📖 Ketamine is a medication primarily used for starting and maintaining anesthesia. It induces dissociative anesthesia, a trance-like state providing pain relief, sedation, and amnesia.
⭐ The distinguishing features of ketamine anesthesia are preserved breathing and airway reflexes, stimulated heart function with increased blood pressure, and moderate bronchodilator.
Think of yourself as a visual learner? Check out our video above that uses graphics and animations to discuss the material below
In this overview, we will be talking about how some of the most common antibiotics work. Let’s begin with a reminder of the structure of bacteria.
There are two main groups of bacteria – Gram-negative organisms and Gram-positive organisms. They are classified based on their Gram stain. What is a Gram stain? Gram stain is named after the Danish physician Hans Christian Gram who created this staining technique for visualizing bacteria; therefore, when you refer to Gram stains, use a capital “G.” Bacteria cell walls are made up of a substance called peptidoglycan, a polymer of amino acids and sugars that serves a fundamental role in the structure and integrity of the cell.
Bacteria differ in the types of walls they have. Gram-positive organisms have a thick peptidoglycan layer that retains crystal violet stain, making them purple after Gram staining. Gram-negative organisms have two distinct layers, a lipopolysaccharide (LPS) membrane that surrounds a thin layer of peptidoglycan. The LPS membrane does not retain crystal violet stain – they are stained later in the process by a pink counterstain called safranin, making Gram-negative organisms pink after Gram staining.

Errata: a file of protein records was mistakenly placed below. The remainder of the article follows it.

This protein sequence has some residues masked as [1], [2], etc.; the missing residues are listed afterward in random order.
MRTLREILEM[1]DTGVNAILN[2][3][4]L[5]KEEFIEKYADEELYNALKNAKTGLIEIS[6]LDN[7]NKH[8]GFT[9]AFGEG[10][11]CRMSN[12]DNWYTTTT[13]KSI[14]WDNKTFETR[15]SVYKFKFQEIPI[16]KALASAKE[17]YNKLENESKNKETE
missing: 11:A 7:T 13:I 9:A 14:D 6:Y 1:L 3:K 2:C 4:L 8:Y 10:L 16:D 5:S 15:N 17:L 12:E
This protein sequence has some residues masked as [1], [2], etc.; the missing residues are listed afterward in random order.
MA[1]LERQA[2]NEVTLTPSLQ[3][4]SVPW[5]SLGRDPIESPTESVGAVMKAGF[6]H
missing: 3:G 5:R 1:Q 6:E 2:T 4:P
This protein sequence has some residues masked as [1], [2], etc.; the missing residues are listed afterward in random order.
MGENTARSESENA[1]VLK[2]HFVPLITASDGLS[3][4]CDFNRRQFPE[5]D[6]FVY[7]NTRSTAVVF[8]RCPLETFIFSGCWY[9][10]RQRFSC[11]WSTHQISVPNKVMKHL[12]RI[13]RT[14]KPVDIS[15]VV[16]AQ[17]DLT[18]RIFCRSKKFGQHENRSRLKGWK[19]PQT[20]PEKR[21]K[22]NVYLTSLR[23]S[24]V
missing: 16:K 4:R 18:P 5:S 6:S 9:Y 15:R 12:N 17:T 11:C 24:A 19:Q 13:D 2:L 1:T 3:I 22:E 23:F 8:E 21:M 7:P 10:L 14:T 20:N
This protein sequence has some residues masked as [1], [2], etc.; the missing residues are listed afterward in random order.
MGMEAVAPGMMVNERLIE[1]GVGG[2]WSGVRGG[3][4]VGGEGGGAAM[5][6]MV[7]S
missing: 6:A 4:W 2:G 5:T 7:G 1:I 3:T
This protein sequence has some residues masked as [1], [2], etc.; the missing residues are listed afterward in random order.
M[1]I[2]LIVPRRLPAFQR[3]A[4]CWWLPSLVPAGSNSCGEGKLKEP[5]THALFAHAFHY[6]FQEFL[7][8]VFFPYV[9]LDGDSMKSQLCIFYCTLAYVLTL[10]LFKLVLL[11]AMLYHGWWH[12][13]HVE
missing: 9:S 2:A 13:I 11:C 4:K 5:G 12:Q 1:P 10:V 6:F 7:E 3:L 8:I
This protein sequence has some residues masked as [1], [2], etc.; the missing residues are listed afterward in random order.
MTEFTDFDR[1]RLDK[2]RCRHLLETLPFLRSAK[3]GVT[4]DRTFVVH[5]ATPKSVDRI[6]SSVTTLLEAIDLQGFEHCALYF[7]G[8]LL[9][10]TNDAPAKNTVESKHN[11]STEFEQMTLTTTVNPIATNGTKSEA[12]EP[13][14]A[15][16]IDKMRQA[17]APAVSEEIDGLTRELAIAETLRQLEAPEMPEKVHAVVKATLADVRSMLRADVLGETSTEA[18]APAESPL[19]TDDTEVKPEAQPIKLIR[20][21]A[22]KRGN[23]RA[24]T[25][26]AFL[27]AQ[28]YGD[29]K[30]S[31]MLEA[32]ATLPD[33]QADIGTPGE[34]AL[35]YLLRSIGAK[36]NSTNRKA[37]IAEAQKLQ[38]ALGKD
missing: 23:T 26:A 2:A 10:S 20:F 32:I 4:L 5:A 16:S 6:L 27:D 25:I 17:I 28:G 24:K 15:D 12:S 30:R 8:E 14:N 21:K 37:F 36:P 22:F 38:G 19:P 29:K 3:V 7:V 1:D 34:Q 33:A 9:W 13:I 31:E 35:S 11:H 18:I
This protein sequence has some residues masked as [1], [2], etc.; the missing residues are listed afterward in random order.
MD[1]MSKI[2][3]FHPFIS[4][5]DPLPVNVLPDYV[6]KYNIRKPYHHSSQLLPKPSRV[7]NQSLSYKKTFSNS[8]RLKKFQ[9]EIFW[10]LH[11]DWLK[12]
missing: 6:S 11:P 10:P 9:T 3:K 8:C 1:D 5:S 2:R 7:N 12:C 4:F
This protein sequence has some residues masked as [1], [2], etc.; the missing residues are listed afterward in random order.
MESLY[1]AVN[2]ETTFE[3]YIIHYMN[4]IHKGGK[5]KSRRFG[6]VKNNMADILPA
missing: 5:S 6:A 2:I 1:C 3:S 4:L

A great memorization tip is to keep your P’s together
- Gram-Positive bacteria has a ‘P’ in the name to help you remember that it stains Purple
- Gram-negative bacteria doesn’t because they stain different shades of red such as reddish-pink.
Once you have made it passed the cytoplasmic membrane and cell wall, you have reached the organism’s cytoplasm wherein resides the organism’s ribosomes, genetic material, and other enzymes important to the bacterium’s survival – all things that antibiotics have been designed to target. Bacteria have ribosomes that translate messenger RNA into polypeptides and contain two subunits – the large 50S and small 30S subunits. Ribosomes are factories for protein synthesis. Proteins are responsible for all cell functions including things such as protective proteins, transport proteins, toxin proteins, and so much more!
Disrupt Cell Membrane:
There are two main antibiotics that work by disrupting the inner and outer membranes of bacterial cell wall, disrupting their function and leading to bacteria cell death, polymyxin and daptomycin.
Polymixins such as colistin and polymyxin B act like soap. Since these agents bind to the LPS layer, they have no activity against Gram-positive bacteria, which lack this layer.
Daptomycin inserts itself into the cytoplasmic membrane of Gram-positive bacteria, weakening the membrane and causing cations to leak out of the cytoplasm. This rapidly depolarizes the membrane potential, stopping processes essential for the life of the bacterium and killing it.
Cell Wall Inhibitors:
A few antibiotics target the creation of the cell wall itself, including Fosfomycin, beta-lactams (penicillin, cephalosporin, carbapenems), monobactam, and vancomycin. Fosfomycin inhibits an enzyme that catalyzes the first step of cell wall synthesis. Beta-lactam antibiotics like penicillins, cephalosporins, and carbapenems contain beta-lactam rings that irreversibly bind to enzymes on the cell membrane in bacteria called penicillin-binding proteins, or PBPs. This stops the final step in the creation of the peptidoglycan layer of bacterial cell walls, making the cell walls defective and unstable, leading to a series of events that ultimately kills the bacteria. Aztreonam, a monobactam antibiotic, also works this way. its mechanism of action is similar to a Trojan horse sneaking into the cell.